Tuesday, May 1, 2012

Karl du Fresne: What's that about supporting the devil?

In a very real sense, whatever happens from now on in the John Banks-Kim Dotcom imbroglio is immaterial. The public has made up its own mind. Banks has lost where it ultimately counts most: in the court of public opinion. And he has only himself to blame, because Banks has made himself look every inch a guilty man. What has swung people against him is his extraordinarily evasive response to questions – the infantile references to cabbage boats, the pitiful “I don’t remember” mewing – which have been broadcast for all to see, and which are likely to be repeated ad nauseam until, like a maimed animal, Banks is put down.

There are now at least three counts against him. The first is that he was dishonest about the source of donations from Dotcom and SkyCity. The second is that when confronted, he was incapable of giving a straight answer. To those charges can now be added a third: that he abandoned his benefactor and former chum, Dotcom, when the German turned to him for help after his arrest. It’s distasteful enough that a sycophantic Banks should grease up to a billionaire entrepreneur as he did, but it looks almost reprehensible that he didn’t want to know Dotcom once the German was in trouble (which is presumably why the Dotcom camp turned on him by leaking the information that now has Banks writhing). No matter what people think of Dotcom, there is bound to be some public sympathy for him in the light of David Garrett’s claim on Kiwiblog that Dotcom sought assistance from Banks when he was banged up in Mt Eden (which is apparently in Banks’ electorate) but was ignored.

Perhaps Banks has learned that you can’t have it both ways: you can’t schmooze rich patrons without accepting that some sort of payback may be expected down the track. Old sayings about free lunches and supping with the devil come to mind. On the other hand, you get the feeling that Banks may be one of those men who just doesn’t learn.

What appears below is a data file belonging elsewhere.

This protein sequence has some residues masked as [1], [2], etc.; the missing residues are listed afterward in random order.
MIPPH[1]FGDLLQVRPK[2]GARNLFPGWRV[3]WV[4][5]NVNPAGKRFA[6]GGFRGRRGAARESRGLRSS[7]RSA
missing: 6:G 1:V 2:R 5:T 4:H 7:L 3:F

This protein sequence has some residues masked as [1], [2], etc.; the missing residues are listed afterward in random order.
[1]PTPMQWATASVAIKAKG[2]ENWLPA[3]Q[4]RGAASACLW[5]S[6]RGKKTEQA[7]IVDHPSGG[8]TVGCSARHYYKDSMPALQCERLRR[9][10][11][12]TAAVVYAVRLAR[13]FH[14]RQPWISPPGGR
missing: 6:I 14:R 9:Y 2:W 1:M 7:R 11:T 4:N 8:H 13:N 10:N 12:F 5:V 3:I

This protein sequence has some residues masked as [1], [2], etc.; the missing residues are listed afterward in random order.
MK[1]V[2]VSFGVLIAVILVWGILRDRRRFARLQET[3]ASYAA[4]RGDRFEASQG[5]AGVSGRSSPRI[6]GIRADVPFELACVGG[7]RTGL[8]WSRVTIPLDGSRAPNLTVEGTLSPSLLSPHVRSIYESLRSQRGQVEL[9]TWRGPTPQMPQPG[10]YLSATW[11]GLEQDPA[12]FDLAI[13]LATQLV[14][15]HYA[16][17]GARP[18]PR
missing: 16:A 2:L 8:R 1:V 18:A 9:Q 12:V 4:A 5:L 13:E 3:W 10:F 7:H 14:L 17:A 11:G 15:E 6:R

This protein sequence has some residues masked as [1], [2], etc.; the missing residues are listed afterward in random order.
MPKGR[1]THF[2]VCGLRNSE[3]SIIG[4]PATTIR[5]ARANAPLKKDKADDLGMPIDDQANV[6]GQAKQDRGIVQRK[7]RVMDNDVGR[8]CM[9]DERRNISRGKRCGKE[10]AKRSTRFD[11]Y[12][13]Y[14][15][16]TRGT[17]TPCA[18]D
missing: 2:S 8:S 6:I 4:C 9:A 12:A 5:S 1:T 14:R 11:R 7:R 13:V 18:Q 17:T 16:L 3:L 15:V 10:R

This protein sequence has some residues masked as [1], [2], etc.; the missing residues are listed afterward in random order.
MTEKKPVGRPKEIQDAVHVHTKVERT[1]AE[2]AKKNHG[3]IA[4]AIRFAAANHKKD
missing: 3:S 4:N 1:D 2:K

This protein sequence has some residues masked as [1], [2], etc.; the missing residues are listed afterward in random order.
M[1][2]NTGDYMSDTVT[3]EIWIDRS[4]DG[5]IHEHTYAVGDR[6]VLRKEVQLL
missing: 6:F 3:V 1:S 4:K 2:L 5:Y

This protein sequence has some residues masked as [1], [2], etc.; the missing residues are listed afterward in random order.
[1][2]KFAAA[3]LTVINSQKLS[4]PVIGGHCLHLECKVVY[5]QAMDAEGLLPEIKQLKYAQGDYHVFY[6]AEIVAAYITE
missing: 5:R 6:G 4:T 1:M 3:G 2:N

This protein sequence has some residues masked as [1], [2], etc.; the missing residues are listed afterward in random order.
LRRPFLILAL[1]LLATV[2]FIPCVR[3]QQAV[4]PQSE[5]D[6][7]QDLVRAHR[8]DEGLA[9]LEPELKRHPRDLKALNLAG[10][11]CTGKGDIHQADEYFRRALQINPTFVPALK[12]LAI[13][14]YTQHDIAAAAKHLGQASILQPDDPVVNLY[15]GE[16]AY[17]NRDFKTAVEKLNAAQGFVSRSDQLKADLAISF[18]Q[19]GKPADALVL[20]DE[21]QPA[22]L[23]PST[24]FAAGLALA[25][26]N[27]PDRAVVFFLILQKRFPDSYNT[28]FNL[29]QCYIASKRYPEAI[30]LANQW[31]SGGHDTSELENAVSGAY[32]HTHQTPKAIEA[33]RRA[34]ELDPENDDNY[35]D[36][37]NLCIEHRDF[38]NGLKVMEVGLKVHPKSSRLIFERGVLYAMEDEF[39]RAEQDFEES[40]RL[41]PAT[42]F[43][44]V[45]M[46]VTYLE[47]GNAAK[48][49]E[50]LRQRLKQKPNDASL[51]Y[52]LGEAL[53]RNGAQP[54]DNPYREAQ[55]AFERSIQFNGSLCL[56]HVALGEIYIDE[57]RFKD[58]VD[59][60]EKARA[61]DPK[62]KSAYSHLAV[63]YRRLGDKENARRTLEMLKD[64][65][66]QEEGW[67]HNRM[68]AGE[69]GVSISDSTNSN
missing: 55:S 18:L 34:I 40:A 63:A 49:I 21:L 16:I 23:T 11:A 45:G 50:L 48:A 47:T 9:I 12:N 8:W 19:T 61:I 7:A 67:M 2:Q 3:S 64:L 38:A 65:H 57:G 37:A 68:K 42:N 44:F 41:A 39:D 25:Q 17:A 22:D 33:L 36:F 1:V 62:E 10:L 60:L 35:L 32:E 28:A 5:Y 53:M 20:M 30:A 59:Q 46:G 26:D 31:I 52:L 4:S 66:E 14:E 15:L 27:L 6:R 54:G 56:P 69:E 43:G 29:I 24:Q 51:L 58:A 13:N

Footnote: In an earlier post on this subject I wrote that a conviction for a breach of the electoral law would place Banks' Epsom seat at risk and therefore endanger the government's tenuous majority. In fact, as Duncan Garner pointed out last night on TV3, the government can count on safely retaining Epsom, but it would be left without a potentially helpful ally on its right.

1 comment:

Anonymous said...

Both the present auckland mayor and John Banks got about $500,000 in donations, but the paperwork was handled differently. Poor John gets hounded by the Herald and lefty TV1- did the existing mayor have any idea who donasted to his campaign?- he hasnt even been asked.A blind trust does not prevent information being passed around!
Incidentally, those same two organisations were responsible for only one act member being elected. They both told the public that John Banks would not win according to their polling results, so a lot of Act voters decided not to risk their vote being wasted. Wonder how many may have voted for the so-called conservative party as a result? I have never seen this questioned.